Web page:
Challenges in the Management of Benign Prostatic Enlargement in Nigeria
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Official Journal of Lagos University Medical Society (LUMS)
The burden of benign prostatic enlargement (BPE) caused by benign prostatic hyperplasia (BPH) is very high in Nigeria and management of patients with this benign urologic condition constitutes the bulk of work done by urologists. This article aims to highlight some of the challenges facing the specialist urologists in the management of patients with BPE in Nigeria. The challenges are many and varied. They include factors relating to the patients themselves, infrastructural problems, and healthcare financing issues as well as problems with the healthcare givers. Factors related to the system include heath facilities, inadequate manpower, unchecked proliferation and popularity of alternative medicine as well as limited availability of minimally invasive surgical treatments. Patients' related factors contribute significantly to these challenges and include the prevailing poverty, poor health-seeking attitude, low literacy level and ignorance on the prostatic diseases amongst the Nigerian patients. The problems with healthcare givers include lack of local guidelines for the management of BPH and lack of professional development by the General Practitioners who manage most of the patients in Nigeria. Recommendations include embarking on mass literacy campaign and health education about prostatic diseases, development and standardization of laboratory practice in the nation, improvement in the coverage of and inclusion of BPH in the National Health Insurance Scheme (NHIS) in Nigeria. It was also recommended that the Nigerian Association of Urological Surgeons (NAUS) develop a guideline on the management of BPE/BPH.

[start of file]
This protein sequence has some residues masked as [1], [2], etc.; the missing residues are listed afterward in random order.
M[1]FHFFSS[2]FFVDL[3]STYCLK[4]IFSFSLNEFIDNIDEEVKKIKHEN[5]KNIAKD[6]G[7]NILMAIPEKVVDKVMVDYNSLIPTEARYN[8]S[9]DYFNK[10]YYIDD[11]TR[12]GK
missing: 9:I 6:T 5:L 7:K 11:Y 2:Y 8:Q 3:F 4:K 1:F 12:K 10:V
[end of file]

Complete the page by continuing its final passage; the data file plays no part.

Challenges , Management , Nigeria , Benign prostatic enlargement , Research Subject Categories::MEDICINE::Surgery
Jeje E.A., Ojewola R.W., Nwofor A.M.E., Ogunjimi M.A., Alabi T.O. Challenges in the Management of Benign Prostatic Enlargement in Nigeria. Nig. Qt J Hosp Med. 2016. 26 (3): 599-602.